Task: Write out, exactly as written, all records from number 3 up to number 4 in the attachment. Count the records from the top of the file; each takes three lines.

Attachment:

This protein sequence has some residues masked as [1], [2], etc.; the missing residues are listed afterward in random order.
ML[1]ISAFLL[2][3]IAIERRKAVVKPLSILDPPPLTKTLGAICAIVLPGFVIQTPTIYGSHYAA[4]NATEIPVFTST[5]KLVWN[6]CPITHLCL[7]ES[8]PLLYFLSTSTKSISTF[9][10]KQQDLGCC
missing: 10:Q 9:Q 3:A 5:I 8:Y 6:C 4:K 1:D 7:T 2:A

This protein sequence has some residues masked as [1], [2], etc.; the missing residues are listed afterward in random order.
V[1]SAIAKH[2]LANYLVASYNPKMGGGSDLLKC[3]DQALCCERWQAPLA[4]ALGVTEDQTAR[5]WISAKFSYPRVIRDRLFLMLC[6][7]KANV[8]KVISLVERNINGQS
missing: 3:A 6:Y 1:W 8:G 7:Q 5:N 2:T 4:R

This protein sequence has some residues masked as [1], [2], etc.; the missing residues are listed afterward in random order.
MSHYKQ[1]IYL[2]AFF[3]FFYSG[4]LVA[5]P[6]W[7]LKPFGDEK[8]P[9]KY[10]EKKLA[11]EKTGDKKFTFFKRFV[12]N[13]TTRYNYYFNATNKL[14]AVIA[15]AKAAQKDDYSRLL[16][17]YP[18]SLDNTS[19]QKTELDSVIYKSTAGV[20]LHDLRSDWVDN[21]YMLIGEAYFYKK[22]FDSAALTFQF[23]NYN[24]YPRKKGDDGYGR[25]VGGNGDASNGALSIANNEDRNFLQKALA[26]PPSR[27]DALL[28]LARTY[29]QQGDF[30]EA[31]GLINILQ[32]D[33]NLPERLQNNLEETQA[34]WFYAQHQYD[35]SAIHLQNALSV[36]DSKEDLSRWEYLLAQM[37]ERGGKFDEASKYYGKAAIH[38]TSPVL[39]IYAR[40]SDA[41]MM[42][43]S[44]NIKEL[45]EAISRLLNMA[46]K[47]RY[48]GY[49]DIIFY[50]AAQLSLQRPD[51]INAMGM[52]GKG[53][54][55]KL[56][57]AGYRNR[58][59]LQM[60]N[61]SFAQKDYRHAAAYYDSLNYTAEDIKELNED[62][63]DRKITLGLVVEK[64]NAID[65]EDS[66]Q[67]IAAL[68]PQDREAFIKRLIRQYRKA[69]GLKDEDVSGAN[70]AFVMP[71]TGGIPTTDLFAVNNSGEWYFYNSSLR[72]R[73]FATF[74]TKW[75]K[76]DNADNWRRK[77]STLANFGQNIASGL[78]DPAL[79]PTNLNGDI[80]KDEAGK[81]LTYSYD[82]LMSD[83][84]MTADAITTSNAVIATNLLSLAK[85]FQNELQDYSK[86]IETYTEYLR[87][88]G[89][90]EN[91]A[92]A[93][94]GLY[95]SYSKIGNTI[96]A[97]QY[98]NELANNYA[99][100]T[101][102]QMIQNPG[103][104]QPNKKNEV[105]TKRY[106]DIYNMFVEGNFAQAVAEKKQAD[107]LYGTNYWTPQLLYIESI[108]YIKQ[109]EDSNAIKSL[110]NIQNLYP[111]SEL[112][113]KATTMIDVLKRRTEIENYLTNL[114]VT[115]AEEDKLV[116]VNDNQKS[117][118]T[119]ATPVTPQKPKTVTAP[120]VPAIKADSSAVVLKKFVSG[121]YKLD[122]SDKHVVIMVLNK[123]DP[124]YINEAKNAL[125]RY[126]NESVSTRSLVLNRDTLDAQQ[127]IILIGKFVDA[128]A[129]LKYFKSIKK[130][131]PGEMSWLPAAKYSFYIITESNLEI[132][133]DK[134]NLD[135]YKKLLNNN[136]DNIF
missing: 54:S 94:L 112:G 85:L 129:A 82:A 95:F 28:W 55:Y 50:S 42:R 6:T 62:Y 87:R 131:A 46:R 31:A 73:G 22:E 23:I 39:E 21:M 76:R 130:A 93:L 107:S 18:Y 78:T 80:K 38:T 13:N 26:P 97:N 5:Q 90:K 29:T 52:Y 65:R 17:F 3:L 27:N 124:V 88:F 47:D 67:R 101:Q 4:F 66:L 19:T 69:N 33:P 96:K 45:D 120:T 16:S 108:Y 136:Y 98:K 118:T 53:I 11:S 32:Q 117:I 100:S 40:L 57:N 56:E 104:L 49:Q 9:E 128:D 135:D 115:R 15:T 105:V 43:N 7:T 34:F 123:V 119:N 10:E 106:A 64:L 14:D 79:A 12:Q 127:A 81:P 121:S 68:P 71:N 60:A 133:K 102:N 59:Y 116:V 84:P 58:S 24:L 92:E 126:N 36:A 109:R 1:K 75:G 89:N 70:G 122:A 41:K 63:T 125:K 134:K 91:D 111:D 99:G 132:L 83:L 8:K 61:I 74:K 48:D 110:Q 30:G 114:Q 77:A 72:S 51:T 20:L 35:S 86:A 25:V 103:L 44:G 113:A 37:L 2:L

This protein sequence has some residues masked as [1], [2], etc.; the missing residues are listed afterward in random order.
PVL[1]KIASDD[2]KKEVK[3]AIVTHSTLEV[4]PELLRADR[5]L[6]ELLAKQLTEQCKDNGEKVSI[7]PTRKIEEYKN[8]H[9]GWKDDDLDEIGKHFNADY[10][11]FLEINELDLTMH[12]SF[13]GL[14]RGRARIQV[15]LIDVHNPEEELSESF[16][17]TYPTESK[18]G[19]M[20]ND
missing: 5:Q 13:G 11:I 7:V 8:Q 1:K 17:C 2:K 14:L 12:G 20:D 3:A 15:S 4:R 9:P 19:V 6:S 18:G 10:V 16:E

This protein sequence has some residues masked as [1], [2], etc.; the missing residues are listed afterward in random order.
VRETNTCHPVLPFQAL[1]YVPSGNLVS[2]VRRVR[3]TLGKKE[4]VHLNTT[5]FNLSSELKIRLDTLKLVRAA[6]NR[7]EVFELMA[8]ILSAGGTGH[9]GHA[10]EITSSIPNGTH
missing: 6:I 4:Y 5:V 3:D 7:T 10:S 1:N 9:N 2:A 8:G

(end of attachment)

This protein sequence has some residues masked as [1], [2], etc.; the missing residues are listed afterward in random order.
MSHYKQ[1]IYL[2]AFF[3]FFYSG[4]LVA[5]P[6]W[7]LKPFGDEK[8]P[9]KY[10]EKKLA[11]EKTGDKKFTFFKRFV[12]N[13]TTRYNYYFNATNKL[14]AVIA[15]AKAAQKDDYSRLL[16][17]YP[18]SLDNTS[19]QKTELDSVIYKSTAGV[20]LHDLRSDWVDN[21]YMLIGEAYFYKK[22]FDSAALTFQF[23]NYN[24]YPRKKGDDGYGR[25]VGGNGDASNGALSIANNEDRNFLQKALA[26]PPSR[27]DALL[28]LARTY[29]QQGDF[30]EA[31]GLINILQ[32]D[33]NLPERLQNNLEETQA[34]WFYAQHQYD[35]SAIHLQNALSV[36]DSKEDLSRWEYLLAQM[37]ERGGKFDEASKYYGKAAIH[38]TSPVL[39]IYAR[40]SDA[41]MM[42][43]S[44]NIKEL[45]EAISRLLNMA[46]K[47]RY[48]GY[49]DIIFY[50]AAQLSLQRPD[51]INAMGM[52]GKG[53][54][55]KL[56][57]AGYRNR[58][59]LQM[60]N[61]SFAQKDYRHAAAYYDSLNYTAEDIKELNED[62][63]DRKITLGLVVEK[64]NAID[65]EDS[66]Q[67]IAAL[68]PQDREAFIKRLIRQYRKA[69]GLKDEDVSGAN[70]AFVMP[71]TGGIPTTDLFAVNNSGEWYFYNSSLR[72]R[73]FATF[74]TKW[75]K[76]DNADNWRRK[77]STLANFGQNIASGL[78]DPAL[79]PTNLNGDI[80]KDEAGK[81]LTYSYD[82]LMSD[83][84]MTADAITTSNAVIATNLLSLAK[85]FQNELQDYSK[86]IETYTEYLR[87][88]G[89][90]EN[91]A[92]A[93][94]GLY[95]SYSKIGNTI[96]A[97]QY[98]NELANNYA[99][100]T[101][102]QMIQNPG[103][104]QPNKKNEV[105]TKRY[106]DIYNMFVEGNFAQAVAEKKQAD[107]LYGTNYWTPQLLYIESI[108]YIKQ[109]EDSNAIKSL[110]NIQNLYP[111]SEL[112][113]KATTMIDVLKRRTEIENYLTNL[114]VT[115]AEEDKLV[116]VNDNQKS[117][118]T[119]ATPVTPQKPKTVTAP[120]VPAIKADSSAVVLKKFVSG[121]YKLD[122]SDKHVVIMVLNK[123]DP[124]YINEAKNAL[125]RY[126]NESVSTRSLVLNRDTLDAQQ[127]IILIGKFVDA[128]A[129]LKYFKSIKK[130][131]PGEMSWLPAAKYSFYIITESNLEI[132][133]DK[134]NLD[135]YKKLLNNN[136]DNIF
missing: 54:S 94:L 112:G 85:L 129:A 82:A 95:F 28:W 55:Y 50:S 42:R 6:T 62:Y 87:R 131:A 46:R 31:A 73:G 22:E 23:I 39:E 21:M 76:R 130:A 93:L 107:S 18:Y 78:T 80:K 38:T 13:N 26:P 97:N 5:Q 90:K 29:T 52:Y 65:R 17:F 3:L 27:N 124:V 88:F 47:D 67:R 101:Q 4:F 66:L 19:T 69:N 33:P 96:K 45:D 120:T 16:S 108:Y 136:Y 98:K 118:T 53:I 11:S 32:Q 117:I 100:S 40:L 57:N 56:E 104:L 49:Q 9:E 128:D 135:D 115:R 15:T 105:V 43:N 7:T 34:F 123:V 119:N 10:E 106:A 64:L 14:D 79:A 12:Q 127:A 81:P 121:S 68:P 71:N 60:A 133:K 102:N 59:Y 116:V 84:P 58:S 24:L 92:E 126:N 36:A 109:R 1:K 75:G 89:N 70:G 122:A 41:K 63:T 125:K 134:K 91:D 111:D 99:G 132:L 83:L 8:K 61:I 74:K 48:D 110:Q 30:G 114:Q 77:A 72:S 51:T 20:L 35:S 86:A 25:V 103:L 44:G 113:A 37:L 2:L

This protein sequence has some residues masked as [1], [2], etc.; the missing residues are listed afterward in random order.
PVL[1]KIASDD[2]KKEVK[3]AIVTHSTLEV[4]PELLRADR[5]L[6]ELLAKQLTEQCKDNGEKVSI[7]PTRKIEEYKN[8]H[9]GWKDDDLDEIGKHFNADY[10][11]FLEINELDLTMH[12]SF[13]GL[14]RGRARIQV[15]LIDVHNPEEELSESF[16][17]TYPTESK[18]G[19]M[20]ND
missing: 5:Q 13:G 11:I 7:V 8:Q 1:K 17:C 2:K 14:L 12:G 20:D 3:A 15:S 4:R 9:P 19:V 6:S 18:G 10:V 16:E